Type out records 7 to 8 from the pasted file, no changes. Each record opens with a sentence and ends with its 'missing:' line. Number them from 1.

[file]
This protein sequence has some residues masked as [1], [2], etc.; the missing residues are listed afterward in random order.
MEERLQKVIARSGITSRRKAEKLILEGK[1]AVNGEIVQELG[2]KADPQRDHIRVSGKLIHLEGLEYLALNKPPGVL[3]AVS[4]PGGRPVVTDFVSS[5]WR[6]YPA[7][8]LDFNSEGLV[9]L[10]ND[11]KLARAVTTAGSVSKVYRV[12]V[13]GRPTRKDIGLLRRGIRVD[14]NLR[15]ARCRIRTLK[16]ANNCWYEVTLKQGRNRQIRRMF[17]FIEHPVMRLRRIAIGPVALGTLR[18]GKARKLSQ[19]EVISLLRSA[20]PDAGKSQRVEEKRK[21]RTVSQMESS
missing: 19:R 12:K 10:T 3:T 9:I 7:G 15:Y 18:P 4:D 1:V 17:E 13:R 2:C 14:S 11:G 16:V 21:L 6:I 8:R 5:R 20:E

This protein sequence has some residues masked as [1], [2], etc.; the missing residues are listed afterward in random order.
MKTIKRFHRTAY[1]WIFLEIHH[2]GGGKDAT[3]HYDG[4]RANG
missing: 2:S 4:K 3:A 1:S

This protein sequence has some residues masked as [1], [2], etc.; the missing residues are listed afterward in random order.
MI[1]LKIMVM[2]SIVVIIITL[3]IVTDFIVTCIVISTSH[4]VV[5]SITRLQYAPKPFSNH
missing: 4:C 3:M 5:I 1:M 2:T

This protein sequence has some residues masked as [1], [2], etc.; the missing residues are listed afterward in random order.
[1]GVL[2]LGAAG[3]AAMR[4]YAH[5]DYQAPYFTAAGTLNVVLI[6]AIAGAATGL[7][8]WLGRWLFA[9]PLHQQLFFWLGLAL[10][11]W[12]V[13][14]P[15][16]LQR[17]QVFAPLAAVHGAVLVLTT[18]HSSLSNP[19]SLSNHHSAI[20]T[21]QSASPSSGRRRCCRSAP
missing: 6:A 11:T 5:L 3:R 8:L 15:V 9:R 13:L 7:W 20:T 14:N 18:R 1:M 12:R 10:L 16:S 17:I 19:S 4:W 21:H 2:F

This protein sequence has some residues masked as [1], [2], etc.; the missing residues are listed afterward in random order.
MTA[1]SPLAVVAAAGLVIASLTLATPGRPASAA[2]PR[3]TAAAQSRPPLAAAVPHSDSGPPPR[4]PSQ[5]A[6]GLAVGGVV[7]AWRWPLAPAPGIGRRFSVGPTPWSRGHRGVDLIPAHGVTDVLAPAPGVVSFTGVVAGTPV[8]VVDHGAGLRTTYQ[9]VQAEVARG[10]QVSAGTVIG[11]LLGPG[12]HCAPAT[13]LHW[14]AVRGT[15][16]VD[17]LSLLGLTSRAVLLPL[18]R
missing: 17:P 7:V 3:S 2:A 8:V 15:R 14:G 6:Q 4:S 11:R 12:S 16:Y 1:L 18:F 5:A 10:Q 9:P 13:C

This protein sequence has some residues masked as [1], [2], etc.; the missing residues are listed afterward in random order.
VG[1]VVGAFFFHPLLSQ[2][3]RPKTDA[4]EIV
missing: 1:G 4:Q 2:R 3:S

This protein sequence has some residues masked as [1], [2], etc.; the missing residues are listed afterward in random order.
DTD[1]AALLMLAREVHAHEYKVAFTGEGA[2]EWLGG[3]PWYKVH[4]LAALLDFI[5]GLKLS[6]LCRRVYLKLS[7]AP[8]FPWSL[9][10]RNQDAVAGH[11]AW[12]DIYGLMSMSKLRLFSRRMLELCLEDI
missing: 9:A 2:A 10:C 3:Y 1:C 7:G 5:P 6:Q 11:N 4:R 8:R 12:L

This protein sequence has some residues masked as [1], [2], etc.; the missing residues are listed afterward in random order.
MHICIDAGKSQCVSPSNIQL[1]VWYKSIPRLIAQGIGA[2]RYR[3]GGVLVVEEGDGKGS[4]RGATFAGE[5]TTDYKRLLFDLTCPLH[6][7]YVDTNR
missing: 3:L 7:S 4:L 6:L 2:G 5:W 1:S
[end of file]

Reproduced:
This protein sequence has some residues masked as [1], [2], etc.; the missing residues are listed afterward in random order.
DTD[1]AALLMLAREVHAHEYKVAFTGEGA[2]EWLGG[3]PWYKVH[4]LAALLDFI[5]GLKLS[6]LCRRVYLKLS[7]AP[8]FPWSL[9][10]RNQDAVAGH[11]AW[12]DIYGLMSMSKLRLFSRRMLELCLEDI
missing: 9:A 2:A 10:C 3:Y 1:C 7:G 5:P 6:Q 11:N 4:R 8:R 12:L

This protein sequence has some residues masked as [1], [2], etc.; the missing residues are listed afterward in random order.
MHICIDAGKSQCVSPSNIQL[1]VWYKSIPRLIAQGIGA[2]RYR[3]GGVLVVEEGDGKGS[4]RGATFAGE[5]TTDYKRLLFDLTCPLH[6][7]YVDTNR
missing: 3:L 7:S 4:L 6:L 2:G 5:W 1:S